Most of our major “news” is derived from our press releases or from our daily blotter, a synopsis of activity from the previous day or weekend. The releases and the blotter have been sent to various media outlets, previously by fax, but recently by e-mail.
As I mentioned in the Great Expectations piece, at the Boca Raton Police Services Department, we continue to adapt our communication strategy to improve the flow of information and to meet customer demands. Recently, we decided to make our press releases immediately available to the public, instead of sending copies to the media and posting the releases online at a later time. We have also increased the speed at which information is released through Nixle and Twitter.
These changes caught the interest of a local television news outlet and they came to do a story on our use of social media. I think it was a great piece because it covered some of the tools we are using. However, the comments about bypassing the media “screening” process were important, because it illustrated what I believe to be a key issue surrounding the use of social media by law enforcement. Check out the article and video here http://bit.ly/25g7U.
What is interesting about the reaction was that we didn’t change the information we released. We simply changed the timing relative to when the public receives the information. In this age of transparency, I think increased public access is a good thing.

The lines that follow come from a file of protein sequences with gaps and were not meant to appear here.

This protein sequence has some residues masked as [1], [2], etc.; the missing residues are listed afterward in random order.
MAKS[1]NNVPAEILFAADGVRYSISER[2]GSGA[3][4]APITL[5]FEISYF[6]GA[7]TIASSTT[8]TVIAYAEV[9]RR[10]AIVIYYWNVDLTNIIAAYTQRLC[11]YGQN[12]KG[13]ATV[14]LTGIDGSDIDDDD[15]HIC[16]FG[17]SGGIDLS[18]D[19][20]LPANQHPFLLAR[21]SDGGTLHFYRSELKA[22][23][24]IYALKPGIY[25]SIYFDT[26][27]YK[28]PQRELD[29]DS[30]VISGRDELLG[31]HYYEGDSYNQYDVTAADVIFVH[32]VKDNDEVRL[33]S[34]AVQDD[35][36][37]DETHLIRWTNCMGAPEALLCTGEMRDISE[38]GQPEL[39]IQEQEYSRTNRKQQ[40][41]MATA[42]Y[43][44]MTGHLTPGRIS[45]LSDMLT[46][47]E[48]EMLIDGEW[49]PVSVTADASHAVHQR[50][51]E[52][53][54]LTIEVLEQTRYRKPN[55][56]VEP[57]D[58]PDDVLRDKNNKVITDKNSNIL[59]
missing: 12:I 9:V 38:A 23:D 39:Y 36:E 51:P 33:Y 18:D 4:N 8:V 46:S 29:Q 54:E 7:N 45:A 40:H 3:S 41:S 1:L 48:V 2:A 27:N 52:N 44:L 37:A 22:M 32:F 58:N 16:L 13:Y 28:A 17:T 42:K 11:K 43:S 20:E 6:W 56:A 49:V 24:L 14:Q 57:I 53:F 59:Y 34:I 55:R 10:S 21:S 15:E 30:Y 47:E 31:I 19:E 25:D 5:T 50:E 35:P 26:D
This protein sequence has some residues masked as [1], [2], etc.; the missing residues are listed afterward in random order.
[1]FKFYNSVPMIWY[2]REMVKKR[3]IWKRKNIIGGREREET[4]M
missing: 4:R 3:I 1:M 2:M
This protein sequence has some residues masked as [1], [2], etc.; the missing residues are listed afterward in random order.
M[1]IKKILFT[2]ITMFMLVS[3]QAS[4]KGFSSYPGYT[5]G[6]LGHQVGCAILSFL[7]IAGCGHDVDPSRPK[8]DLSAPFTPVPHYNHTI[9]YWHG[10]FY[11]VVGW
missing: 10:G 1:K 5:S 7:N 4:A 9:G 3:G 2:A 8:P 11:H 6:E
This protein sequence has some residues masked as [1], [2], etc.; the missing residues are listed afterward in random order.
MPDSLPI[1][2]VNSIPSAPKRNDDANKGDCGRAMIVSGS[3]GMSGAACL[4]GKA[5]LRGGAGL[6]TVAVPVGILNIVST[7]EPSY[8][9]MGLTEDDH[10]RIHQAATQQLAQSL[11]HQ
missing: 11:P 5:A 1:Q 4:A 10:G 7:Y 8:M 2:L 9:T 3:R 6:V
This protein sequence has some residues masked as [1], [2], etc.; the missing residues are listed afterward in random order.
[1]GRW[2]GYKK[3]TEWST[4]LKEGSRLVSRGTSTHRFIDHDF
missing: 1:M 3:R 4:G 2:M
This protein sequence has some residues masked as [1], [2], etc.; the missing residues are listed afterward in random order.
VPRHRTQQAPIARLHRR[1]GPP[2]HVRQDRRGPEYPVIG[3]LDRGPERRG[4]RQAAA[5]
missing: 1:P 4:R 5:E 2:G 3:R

However, Mr. Brosemer has a valid point about the other elements of our communication strategy and social media elements. We are writing our own stories and creating our own news, using social media to reach a wider audience and, in some ways, creating our own spin. Why? Because we can and we should.
Because of economic conditions and the explosive growth of social media, we certainly do not enjoy the media coverage we used to get. The local outlets do not have the resources they used to have and they are not interested in many of the items we think may be useful to our customers.
I do not believe our constituents are mindless drones. They are perfectly capable of drawing their own conclusions about our stories and our spin. The beauty of our system of government coupled with the application of social media is the two-way nature of the communication. If someone doesn’t like what we are doing (social media or otherwise), I’ll hear about it. As we have demonstrated already, we are not afraid to identify shortcomings and make changes.
Mark made an important point at the end of the Channel 5 piece. We, in no way, are trying to bypass the traditional media. Our social media elements provide yet another layer and function as a resource to them as well. I think the media will play a valuable role in this debate. More is good. Let me know what you think.